The Garda Inspectorate has published a report into the force's handling of allegations of child sexual abuse.
The report makes 19 recommendations including that a group of gardaí should be specially trained in how to take reports from those alleging child sexual abuse and only those gardaí should take statements from victims.
It stresses that there is no place for deferential treatment in modern Irish policing.
The report also says that every reported case of child abuse should be the subject of a formal risk assessment.
The Inspectorate recommends that gardaí consider seeking a search warrant where they are encountering difficulties obtaining church or other documentation believed to contain evidence.
It found evidence of poor record-keeping of child protection notifications issued and received by garda districts.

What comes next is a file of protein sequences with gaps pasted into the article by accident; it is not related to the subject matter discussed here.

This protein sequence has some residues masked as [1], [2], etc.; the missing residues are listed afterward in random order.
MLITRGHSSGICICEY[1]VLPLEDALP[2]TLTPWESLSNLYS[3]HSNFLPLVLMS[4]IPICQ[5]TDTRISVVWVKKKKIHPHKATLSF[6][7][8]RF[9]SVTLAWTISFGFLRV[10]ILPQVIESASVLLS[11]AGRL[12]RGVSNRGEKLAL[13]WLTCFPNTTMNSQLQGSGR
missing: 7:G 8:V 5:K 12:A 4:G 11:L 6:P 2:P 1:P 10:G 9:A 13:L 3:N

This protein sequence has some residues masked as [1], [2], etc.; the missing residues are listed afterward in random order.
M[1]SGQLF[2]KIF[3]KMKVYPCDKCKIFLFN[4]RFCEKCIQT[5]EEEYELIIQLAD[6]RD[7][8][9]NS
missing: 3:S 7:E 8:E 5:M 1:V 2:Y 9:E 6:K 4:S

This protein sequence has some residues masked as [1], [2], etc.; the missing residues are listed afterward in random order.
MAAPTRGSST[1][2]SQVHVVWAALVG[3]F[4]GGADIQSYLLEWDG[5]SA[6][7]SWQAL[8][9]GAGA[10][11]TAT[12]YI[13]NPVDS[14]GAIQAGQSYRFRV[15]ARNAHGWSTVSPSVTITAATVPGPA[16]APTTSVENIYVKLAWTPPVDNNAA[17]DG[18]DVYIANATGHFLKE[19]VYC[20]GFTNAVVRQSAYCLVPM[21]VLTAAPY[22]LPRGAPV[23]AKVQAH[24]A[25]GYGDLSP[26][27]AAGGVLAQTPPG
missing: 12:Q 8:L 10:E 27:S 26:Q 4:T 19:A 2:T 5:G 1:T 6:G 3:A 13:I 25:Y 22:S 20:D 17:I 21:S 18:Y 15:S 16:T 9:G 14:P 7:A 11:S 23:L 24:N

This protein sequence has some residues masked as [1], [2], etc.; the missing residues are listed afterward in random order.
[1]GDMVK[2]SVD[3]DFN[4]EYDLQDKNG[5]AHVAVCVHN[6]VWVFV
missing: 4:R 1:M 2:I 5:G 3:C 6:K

However, it said it was impressed by the strong commitment to child protection shown by garda personnel.
The Garda Inspectorate was originally asked to carry out a review of the garda arrangements for dealing with allegations of sexual abuse following publication of the report into the Commission of Investigation on the Dublin Archdiocese.
It then reviewed its findings following the publication of the report into the Cloyne Diocese.
Based on its assessment of the commission's reports, the Garda Inspectorate identified five areas of potential garda shortcomings and inappropriate actions where improvements could be made:
- Making a formal complaint
- Conduct of investigations
- Investigation processes
- Child protection
- Inappropriate deference to the catholic church
Chief Inspector Kathleen O'Toole said: "A holistic and collaborative approach on the part of all statutory and voluntary agencies responsible for child protection is essential to bring Ireland's child protection regime in line with best international practice.
"The police alone cannot effectively prevent and address child sexual abuse incidents; interagency collaboration is essential."